How Are We Looking at The Truth?
In Plato's Dialogues the theme of truth appears over and over again, with a constancy that may surprise.


The founder of The Academy elaborated a classification of human beings according to the degree of closeness or remoteness to the truth. What would those degrees be?

The first degree is to know the what and why of things. Not all of them, because it's impossible, but at least those that you care about and that have some importance. This would be the situation of the sages: men and women who have come to understand why the rain falls from the sky, why an eclipse of the sun occurs, or why this medicine causes heals those with such a disease.

The second degree would be that of a certain wisdom, but insufficient, knowing how certain things are but without ever discovering the why of them.

The third grade would lie in those "intelligent ignorant" who recognize that they don't know something and are therefore open to learning. In a sense, this is one of Socrates's greatest contributions: knowing that one does not know something is a much better state than not believing that knowledge is not close to the truth. This type of "intelligent ignorant" also seeks and accepts those people in whom they discover knowledge, those "wise" who are willing to teach.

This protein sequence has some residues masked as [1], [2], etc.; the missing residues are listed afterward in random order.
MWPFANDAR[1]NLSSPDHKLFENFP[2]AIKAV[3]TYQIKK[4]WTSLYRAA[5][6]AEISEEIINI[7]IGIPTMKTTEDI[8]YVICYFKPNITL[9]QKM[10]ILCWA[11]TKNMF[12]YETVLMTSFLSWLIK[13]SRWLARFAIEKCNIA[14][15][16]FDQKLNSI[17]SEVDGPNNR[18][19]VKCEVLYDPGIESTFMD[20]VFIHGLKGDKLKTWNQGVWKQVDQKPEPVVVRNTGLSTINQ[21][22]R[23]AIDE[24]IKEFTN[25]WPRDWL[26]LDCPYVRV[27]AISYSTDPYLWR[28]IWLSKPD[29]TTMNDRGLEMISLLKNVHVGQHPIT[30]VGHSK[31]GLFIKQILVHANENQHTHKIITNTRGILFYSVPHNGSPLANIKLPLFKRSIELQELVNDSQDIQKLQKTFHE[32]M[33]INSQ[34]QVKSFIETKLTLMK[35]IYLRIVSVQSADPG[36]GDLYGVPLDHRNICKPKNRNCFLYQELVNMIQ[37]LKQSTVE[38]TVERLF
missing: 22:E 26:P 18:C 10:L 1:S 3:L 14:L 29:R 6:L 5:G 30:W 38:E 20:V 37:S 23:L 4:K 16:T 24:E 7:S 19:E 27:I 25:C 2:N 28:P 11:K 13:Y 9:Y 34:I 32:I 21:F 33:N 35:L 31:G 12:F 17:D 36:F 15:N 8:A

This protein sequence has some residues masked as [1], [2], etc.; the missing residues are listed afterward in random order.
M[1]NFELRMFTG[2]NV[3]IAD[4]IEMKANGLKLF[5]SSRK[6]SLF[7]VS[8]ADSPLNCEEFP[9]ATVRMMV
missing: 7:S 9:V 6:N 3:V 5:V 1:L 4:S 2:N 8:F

The fourth degree would be that of those who are ignorant, even of ignorance itself. In a certain sense, the situation is serious, because these people do not recognize their ignorance. Some simply ignore that they do not know, while others arrive, they suppose that they know, they do not know, to the point of acting with strangers that can become dangerous for themselves or for others.

A final degree occurs when a person who knows uses his knowledge to deceive others for more or less unspeakable purposes. Another different situation would occur when someone, without possessing the proper knowledge, has developed a certain skill with which he manages to look wise without being wise. These two situations are harmful not only to oneself (especially in the case of the one who acts without knowing), but above all to others, who can succumb to deception by assuming a knowledge in those who do not have it or in those who consciously deceive.

The classification could be improved, profiled, adjusted with greater or lesser perfection. At the bottom of it we find an important data: not everyone knows, nor does everyone know what they know and what they don't know.

In front of such a situation, how to behave? Platonic responses are not always clear, not least because trusting a sage means being able to recognize him as gifted with knowledge, with which a seemingly insoluble problem arises: how can one he does not know can recognize the connoisseur and trust the same?

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